I believe, fervently, in the power of provenance; of story. The right narrative can turn lead into gold, coal into diamond, and water into wine – figuratively (and financially) speaking. When I write “narrative” I do not refer to the prevailing post-truth, distorted subjectivism that currently infects culture, but rather to the applied worshipping of truth as beauty and beauty as truth; the understanding that an object, a house, a landscape can act as a conduit to the past, connecting us in deep, almost spiritual ways with lives and worlds and lived experiences incomprehensibly beyond our own; can give us the opportunity to weave our chapters into other people’s stories, before passing them on to others who will add to what we’ve added. Few have flown this flag higher than did Christopher Gibbs, and none have really devoted themselves to the Goddess of Provenance in any comparable way since, and certainly not at any comparable level.
Gibbs made antiques cool long before Lovejoy donned his leather jacket
To any who might not be aware, it is not mere age which defines the value of an antique (whatever you may hear about the hundred year measure, or the magic date of 1830), but provenance; the proveable story of where it started and how it came it be standing before you. There is little more thrilling than picking up a non-specific, dismissed lot for pennies at auction, only to do the hard research and prove that you’ve found a forgotten masterpiece. It is why the closing of the auction houses and the cancelling of antiques fairs through lockdown has been such a blow. There have been online mimicries, of course, but this is comparing an orgy to a webcam, and doesn’t come close to sufficing.
Though the antiquing trade began to reopen from mid June, for many that was too late; Caroline Penman, of the Chelsea Antiques Fair, emphasised to me recently the degree to which the Coronavirus shutdown has divided the antiques world on a broadly generational basis; those who are comfortable with online buying, selling and promotion on the one hand, and the predominantly older crowd on the other – those who don’t excel at or enjoy the online experience, and usually engage with fairs and auctions as much for the social and recreational aspects as for the professional; those who like to look someone in the eye before shaking hands on a deal, or to feel the heft of a piece in their hands before committing. The fear is that these analogue practices will steadily crumble and fade, shifting from their hitherto-held position of practical antiques apprenticeship, the heart and arteries of the industry, to a mere antiquated afterthought, a slightly awkward novelty – like making payment by cheque. If the circuit is to die, like the repertory theatre circuit did in the 80’s, then so will an incalculable resource of accumulated knowledge, not to mention a social and business culture passed on organically for generations, even centuries, itself as antique as many of the pieces it relates to.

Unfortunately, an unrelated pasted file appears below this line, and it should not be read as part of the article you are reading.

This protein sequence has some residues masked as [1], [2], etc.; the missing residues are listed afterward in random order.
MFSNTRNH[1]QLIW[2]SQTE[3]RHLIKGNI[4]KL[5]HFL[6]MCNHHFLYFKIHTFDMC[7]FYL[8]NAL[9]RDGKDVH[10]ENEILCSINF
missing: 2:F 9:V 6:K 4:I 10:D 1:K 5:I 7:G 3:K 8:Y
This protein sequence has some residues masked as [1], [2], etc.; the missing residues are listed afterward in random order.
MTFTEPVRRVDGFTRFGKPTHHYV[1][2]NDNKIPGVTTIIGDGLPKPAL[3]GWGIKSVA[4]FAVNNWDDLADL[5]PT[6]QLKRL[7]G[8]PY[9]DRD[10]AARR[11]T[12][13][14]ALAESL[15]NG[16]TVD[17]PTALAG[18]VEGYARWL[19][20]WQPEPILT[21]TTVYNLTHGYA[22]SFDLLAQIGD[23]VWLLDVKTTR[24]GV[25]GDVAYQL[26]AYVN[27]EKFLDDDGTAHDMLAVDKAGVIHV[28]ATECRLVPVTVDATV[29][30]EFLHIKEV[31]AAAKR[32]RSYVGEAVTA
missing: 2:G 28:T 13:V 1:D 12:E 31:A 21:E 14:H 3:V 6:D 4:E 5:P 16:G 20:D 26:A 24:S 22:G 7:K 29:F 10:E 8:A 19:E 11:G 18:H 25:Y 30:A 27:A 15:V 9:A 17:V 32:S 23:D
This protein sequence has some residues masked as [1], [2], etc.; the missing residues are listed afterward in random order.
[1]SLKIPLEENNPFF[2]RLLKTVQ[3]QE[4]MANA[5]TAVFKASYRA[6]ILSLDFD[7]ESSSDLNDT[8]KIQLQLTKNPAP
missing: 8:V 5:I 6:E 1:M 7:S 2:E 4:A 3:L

Perhaps it is merely my sentimentality that leads me to mourn the passing of every generation, and to resent the coming of a new. The generation of dealers, aesthetes and designers that Christopher Gibbs inspired, that of Piers von Westenholz, Robert Kime, David Mlinaric, Christopher Hodsell (etc.), have themselves inspired, in turn, another generation, who are themselves in the process of defining and refining new generations of the rich and the powerful, and in so doing inspiring the next generation of the aesthetic trades who’ll pick up the paintbrush and start moving bits about. Among this current crowd we can include the likes of Luke Edward Hall, Duncan Campbell, Charlotte Rey – all urging forward the latest maximalist revival, but underpinning the playfulness with a minimalist’s focus on high quality pieces, craftsmanship, refinement, contrast and bold colour – all of which is, without at all wishing to diminish, merely the latest iteration of the very style that Gibbs first began to carve out over 60 years ago.